The Oversight, by Charlie Fletcher

Publisher: Orbit
First publication date: May 6th 2014
Pages: 464
ISBN: 9780356502892


Only five still guard the borders between the worlds.
Only five hold back what waits on the other side. 

Once the Oversight, the secret society that policed the lines between the mundane and the magic, counted hundreds of brave souls among its members. Now their numbers can be counted on a single hand. 

When a vagabond brings a screaming girl to the Oversight's London headquarters, it seems their hopes for a new recruit will be fulfilled - but the girl is a trap. 

As the borders between this world and the next begin to break down, murders erupt across the city, the Oversight are torn viciously apart, and their enemies close in for the final blow. 

This gothic fantasy from Charlie Fletcher (the Stoneheart trilogy) spins a tale of witch-hunters, supra-naturalists, mirror-walkers and magicians. Meet the Oversight, and remember: when they fall, so do we all.


I received a copy of this book through NetGalley for an honest review.

In the dark hours of night in London, a girl is propped inside a bag and taken to the Jew. He, the man has been told, will pay handsomely for a screaming girl, and Lucy does little more than scream. But the Jew is not a man. He, or rather she, is a woman called Sara Falk, and she does not look pleased to strike the deal. When she does, it is not money he is given in the end. 

But it is not of the man we need to worry about - not for now. This story is not about him. It is about Lucy, about Sara, about people with supranatural and human blood, about the Oversight, and the creatures in the dark that want to destroy them. And destroy them they might, for the Oversight has been reduced to a single Hand of Five after the Disaster, and as machinery changes the world, their enemies grow increasingly desperate. Nobody is safe.

The Oversight is the first book in a series and it is one hell of a start. Haunting from page one, it takes hold of the creatures of nightmares, those who fiddle with your mind, who feed from your breath as leeches do from blood, and sneaks them into old but familiar settings.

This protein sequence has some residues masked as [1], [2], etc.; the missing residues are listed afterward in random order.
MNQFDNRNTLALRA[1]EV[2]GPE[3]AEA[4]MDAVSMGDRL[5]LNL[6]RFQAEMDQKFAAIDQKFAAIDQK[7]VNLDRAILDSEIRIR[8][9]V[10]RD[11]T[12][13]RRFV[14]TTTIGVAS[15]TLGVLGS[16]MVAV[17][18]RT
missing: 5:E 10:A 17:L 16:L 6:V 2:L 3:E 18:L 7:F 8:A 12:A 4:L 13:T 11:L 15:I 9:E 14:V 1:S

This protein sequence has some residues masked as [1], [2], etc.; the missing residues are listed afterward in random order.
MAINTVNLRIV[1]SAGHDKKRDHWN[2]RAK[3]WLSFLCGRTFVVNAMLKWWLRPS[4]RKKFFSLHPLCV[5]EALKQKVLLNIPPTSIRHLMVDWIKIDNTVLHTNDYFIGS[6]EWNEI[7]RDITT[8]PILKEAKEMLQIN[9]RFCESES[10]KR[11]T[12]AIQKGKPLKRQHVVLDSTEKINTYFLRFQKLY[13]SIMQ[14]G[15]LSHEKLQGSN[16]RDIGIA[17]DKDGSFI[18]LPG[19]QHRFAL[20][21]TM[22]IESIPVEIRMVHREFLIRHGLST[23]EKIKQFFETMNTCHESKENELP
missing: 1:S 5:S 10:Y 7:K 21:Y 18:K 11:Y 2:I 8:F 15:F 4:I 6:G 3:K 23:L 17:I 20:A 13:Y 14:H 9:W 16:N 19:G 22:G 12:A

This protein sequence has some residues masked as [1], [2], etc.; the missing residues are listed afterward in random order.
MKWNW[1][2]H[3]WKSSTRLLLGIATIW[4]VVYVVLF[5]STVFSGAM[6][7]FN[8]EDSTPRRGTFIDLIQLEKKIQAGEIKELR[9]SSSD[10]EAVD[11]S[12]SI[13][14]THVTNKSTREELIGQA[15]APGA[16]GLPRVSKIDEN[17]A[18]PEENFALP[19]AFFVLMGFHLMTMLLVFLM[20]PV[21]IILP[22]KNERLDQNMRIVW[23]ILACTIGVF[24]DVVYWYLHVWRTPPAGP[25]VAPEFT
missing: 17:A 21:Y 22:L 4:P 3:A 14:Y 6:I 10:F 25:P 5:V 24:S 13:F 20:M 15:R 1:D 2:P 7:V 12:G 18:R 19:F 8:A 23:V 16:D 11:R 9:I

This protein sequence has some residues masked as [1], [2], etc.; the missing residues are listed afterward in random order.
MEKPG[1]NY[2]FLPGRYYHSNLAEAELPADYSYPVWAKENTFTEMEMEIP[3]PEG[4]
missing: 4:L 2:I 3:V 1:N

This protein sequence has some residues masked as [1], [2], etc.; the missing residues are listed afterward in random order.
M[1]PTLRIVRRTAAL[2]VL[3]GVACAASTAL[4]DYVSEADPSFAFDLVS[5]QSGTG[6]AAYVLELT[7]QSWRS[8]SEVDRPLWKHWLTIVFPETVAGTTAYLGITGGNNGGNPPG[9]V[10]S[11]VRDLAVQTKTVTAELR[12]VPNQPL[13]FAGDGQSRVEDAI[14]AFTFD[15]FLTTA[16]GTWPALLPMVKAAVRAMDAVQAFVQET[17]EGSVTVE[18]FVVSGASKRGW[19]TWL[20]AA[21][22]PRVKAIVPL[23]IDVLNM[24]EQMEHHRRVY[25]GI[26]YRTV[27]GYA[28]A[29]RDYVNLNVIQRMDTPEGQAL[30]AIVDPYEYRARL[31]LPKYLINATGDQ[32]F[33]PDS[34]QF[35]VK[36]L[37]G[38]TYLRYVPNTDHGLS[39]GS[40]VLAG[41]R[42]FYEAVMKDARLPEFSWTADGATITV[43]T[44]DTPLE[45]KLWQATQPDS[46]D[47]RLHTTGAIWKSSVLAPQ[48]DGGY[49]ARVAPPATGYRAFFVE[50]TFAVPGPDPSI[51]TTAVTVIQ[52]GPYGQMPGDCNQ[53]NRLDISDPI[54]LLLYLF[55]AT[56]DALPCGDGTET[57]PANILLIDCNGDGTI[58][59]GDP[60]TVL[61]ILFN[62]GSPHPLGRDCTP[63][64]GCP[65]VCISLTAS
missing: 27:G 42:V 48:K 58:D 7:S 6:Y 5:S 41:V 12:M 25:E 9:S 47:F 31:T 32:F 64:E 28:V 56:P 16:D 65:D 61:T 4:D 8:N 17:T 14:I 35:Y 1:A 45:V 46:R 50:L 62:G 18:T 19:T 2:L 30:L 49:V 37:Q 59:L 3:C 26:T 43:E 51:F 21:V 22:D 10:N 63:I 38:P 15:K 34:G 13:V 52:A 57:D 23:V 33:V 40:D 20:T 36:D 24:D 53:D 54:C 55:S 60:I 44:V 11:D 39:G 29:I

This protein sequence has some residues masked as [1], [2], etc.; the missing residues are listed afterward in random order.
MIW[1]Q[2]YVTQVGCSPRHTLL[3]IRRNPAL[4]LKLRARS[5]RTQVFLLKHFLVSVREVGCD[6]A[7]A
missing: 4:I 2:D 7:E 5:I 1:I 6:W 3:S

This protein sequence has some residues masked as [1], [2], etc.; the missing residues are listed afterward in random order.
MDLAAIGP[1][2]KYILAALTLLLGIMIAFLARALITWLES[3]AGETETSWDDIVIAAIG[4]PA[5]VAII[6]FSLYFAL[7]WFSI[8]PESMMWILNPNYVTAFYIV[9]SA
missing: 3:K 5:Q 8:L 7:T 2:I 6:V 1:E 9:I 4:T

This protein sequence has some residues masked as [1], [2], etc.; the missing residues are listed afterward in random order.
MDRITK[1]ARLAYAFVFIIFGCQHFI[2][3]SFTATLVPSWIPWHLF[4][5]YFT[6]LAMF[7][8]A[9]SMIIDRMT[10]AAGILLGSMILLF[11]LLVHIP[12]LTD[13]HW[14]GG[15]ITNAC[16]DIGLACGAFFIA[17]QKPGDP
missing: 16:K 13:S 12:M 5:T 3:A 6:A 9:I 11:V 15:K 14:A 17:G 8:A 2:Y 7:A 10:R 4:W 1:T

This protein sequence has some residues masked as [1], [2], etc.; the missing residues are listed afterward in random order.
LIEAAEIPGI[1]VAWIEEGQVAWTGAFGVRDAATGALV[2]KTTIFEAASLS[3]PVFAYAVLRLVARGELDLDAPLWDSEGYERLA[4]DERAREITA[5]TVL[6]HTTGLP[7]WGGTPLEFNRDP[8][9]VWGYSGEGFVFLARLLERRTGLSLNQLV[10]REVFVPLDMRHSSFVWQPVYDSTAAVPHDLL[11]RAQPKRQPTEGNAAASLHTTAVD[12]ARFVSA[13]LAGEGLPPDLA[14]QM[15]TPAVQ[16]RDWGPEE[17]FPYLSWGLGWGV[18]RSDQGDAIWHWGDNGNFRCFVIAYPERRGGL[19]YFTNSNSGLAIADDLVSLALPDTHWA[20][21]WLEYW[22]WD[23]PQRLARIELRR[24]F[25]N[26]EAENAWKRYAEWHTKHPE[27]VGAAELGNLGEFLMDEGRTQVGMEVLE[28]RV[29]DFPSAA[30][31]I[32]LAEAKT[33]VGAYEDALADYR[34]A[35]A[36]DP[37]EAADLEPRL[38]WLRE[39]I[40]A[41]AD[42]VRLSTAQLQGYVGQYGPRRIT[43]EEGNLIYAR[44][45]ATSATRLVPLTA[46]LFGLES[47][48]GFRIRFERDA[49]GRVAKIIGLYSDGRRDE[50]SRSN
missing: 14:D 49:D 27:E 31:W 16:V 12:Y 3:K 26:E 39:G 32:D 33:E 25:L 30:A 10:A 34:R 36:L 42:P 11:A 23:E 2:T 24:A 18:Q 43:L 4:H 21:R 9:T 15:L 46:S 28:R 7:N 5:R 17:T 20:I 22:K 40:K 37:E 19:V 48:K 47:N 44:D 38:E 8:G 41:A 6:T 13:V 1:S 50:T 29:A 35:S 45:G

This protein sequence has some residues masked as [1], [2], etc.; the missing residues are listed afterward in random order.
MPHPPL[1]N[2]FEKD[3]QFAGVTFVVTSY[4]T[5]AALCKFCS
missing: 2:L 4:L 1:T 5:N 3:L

The prose is deliciously ominous and darkly amusing, the sort that reminds one of gritty nails, blackened teeth, and feats of magic only heard of in folk stories. Just like character and plot, it is nuanced and enfolding, always leaving you wondering if there is more to what you read than you think. Most times than not, the answer will be a very firm "yes". Even when Fletcher hints that that's the case, there will be more going on than what he makes you at first believe. And it works. By keeping the morbid flame of curiosity alight, Fletcher ensures that the reader will turn the next page without a second thought.

A cast of characters from the various sides of the fight (for who ever said there was only "good" versus "evil" going on here?) and a number of plot twists feed the need to read on. For all sides seem to be winning, and all sides losing. From start to finish. Even at the end of the book, when various sub-plots are wrapped up and a winner seems to be chosen, the other sides are still lurking on the sideways.

The Oversight is an atmospheric book, crawling with magical creatures and objects in Victorian England. I cannot wait to see where the next books will lead - surely to somewhere grimly scrumptious.

The book in a quote

"It was not that kind of magic, which only exists in fairy-tales: it was the other real kind, the sort of workaday sleight which just makes coincidences happen at the right time."